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Posted on Feb 4, 2013 in
Q&A: Gary Merriman Recounts His Giant Pacific Blue Marlin and Tarpon Toad Fly
by Mike Mazur
MonsterBlue
Photo courtesy IGFA
Gary Merriman caught this 1,649-pound Pacific blue marlin in Kona, Hawaii, with Capt. Bart Miller in 1984. While not an official IGFA record, the fish remains the second-largest marlin ever taken on rod and reel.

I caught up with Atlanta fly-shop owner Gary Merriman recently. If Gary’s name rings a bell, that’s not surprising – after all, he’s accomplished two of sport fishing’s most significant feats over the last few decades.

In 1984, Merriman, owner and operator of The Fish Hawk since the 1970s, made international headlines, when he landed a 1,649-pound Pacific blue marlin in Kona, Hawaii, fishing with Capt. Bart Miller. The amazing specimen was a full 273 pounds heavier than the existing all-tackle record for the species but, unfortunately, was not certified because the double-line and leader exceeded the IGFA’s maximum allowable length. Still, it remains the second largest marlin ever caught on rod and reel.

Some 10 years later, Merriman shook things up again in the fishing world, but this time in the fly-fishing arena, when he developed the Tarpon Toad pattern, which would become the gold standard throughout the Florida Keys, supplanting the classic Keys- and Apte-style flies that dominated for decades earlier.

We chatted briefly with this unsung hero about his impressive accomplishments.

 

SF: Gary, between your marlin and your Toad fly, you own two of fishing’s most coveted prizes. Which is most satisfying to you? And why?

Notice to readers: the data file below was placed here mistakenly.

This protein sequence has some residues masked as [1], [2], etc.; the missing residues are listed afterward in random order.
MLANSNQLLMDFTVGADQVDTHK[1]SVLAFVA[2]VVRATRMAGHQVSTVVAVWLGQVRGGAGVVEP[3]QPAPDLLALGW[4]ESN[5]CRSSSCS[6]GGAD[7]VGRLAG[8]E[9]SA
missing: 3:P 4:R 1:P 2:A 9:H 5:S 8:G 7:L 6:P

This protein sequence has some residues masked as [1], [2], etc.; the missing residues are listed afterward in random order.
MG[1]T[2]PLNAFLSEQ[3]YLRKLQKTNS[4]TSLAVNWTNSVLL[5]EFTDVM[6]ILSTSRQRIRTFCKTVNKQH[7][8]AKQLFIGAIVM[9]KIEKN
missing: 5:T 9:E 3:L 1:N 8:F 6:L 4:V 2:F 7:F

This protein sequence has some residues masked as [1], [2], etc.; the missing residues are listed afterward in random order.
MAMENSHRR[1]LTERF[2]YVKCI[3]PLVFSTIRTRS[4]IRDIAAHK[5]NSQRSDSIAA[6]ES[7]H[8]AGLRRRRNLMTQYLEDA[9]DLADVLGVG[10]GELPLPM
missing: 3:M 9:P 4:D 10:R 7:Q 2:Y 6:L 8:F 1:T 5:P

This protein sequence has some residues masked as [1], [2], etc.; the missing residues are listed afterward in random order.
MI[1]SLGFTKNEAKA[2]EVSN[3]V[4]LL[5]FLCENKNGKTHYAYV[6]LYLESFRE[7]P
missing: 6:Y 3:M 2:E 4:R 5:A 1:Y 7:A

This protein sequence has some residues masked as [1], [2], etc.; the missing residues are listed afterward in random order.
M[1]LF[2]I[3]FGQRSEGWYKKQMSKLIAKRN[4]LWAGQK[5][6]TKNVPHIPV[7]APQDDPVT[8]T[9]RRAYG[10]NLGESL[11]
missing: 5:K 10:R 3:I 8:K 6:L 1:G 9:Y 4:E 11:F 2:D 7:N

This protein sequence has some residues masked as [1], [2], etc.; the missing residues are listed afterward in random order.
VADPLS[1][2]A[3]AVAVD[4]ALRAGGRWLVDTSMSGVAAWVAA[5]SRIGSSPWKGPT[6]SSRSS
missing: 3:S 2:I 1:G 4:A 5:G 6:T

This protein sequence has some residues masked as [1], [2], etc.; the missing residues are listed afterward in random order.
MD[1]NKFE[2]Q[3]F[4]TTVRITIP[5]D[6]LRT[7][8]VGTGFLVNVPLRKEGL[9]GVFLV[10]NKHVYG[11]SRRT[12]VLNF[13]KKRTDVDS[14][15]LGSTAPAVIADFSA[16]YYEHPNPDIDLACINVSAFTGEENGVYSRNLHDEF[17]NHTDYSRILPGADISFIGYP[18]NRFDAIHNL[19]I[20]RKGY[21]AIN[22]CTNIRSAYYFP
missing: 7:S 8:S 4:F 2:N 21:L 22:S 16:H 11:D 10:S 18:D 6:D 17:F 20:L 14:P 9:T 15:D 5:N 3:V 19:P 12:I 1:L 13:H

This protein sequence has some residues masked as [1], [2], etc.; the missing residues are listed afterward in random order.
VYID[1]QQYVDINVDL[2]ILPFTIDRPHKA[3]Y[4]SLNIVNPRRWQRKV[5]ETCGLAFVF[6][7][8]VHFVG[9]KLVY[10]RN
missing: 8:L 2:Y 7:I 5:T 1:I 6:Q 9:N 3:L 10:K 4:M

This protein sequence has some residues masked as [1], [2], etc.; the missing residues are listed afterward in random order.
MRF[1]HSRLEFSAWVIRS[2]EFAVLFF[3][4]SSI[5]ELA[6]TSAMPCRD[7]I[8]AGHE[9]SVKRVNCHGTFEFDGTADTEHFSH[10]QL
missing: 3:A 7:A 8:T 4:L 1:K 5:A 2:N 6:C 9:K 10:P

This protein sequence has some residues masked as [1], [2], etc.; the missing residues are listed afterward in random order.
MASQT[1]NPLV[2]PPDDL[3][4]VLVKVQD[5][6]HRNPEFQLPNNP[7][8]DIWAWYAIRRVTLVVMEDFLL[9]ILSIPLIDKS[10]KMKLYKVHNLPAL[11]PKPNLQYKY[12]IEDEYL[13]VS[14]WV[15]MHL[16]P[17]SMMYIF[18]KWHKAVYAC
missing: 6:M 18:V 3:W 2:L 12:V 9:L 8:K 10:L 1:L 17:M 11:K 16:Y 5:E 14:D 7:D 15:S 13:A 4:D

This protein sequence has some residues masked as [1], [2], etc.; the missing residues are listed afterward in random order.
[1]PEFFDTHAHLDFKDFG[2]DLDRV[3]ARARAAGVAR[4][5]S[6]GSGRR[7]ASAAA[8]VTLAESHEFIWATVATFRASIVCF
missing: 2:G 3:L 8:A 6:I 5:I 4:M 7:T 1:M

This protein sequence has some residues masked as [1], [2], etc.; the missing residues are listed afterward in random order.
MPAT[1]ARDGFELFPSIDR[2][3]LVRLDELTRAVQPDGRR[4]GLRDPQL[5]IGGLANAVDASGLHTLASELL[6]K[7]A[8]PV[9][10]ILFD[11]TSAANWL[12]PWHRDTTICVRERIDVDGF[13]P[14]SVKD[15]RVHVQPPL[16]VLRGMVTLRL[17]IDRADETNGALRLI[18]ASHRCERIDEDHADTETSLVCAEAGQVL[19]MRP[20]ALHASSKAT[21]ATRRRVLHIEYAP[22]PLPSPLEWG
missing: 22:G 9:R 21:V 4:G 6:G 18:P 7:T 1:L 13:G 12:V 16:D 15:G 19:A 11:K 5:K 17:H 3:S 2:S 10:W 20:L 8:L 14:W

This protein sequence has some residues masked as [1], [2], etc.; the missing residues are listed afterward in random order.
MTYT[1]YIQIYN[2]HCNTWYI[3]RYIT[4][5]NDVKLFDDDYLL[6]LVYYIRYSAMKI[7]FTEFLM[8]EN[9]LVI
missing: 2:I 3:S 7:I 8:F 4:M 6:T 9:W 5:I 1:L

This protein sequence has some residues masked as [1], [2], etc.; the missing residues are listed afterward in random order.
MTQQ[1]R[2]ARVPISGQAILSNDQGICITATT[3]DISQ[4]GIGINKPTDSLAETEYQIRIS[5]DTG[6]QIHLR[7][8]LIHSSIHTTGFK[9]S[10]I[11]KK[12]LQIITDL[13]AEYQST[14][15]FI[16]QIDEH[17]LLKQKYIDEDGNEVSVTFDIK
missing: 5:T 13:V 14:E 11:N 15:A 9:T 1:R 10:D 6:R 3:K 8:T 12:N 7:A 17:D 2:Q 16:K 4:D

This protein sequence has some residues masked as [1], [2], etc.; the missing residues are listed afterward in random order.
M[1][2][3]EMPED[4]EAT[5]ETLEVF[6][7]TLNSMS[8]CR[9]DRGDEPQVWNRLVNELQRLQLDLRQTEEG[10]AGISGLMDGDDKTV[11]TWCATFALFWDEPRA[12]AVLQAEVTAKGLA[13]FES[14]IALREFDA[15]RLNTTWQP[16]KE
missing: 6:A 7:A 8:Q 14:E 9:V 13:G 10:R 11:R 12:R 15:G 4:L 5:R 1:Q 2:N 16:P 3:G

GM: Both are very satisfying, but tarpon fishing is my passion, so the Toad is No. 1.

SF: How and when did you develop that fly?

GM: I can’t remember the exact year, but it was about 20 years ago. I wanted a fly that would track on a level plane with neutral buoyancy. This was to keep the fly in front of the fish for as long as possible.

SF: Did it produce immediate results? In other words, did you know immediately by the fish's reactions that your tying theories were correct?

GM: I first tried the Tarpon Toad in Loggerhead Basin in the Lower Keys, which is notorious for hard-to-feed tarpon. The results were amazing. Most fish would go out of their way to eat it – and yes, I knew immediately that it was a success.

SF: Any new theories on tarpon flies today? Anything kicking around in the back of your mind?

GM: Yes, I have a few new tricks, but I’m keeping them to myself for now.

SF: Like a good fly tier…

GM: That’s right (laughs).

SF: Now onto the marlin. Are you -- or were you at one time -- a serious marlin fisherman? I’m guessing you were.

GM: Yes, I did a lot of marlin fishing at one time but I realized that the flats were where I wanted to be.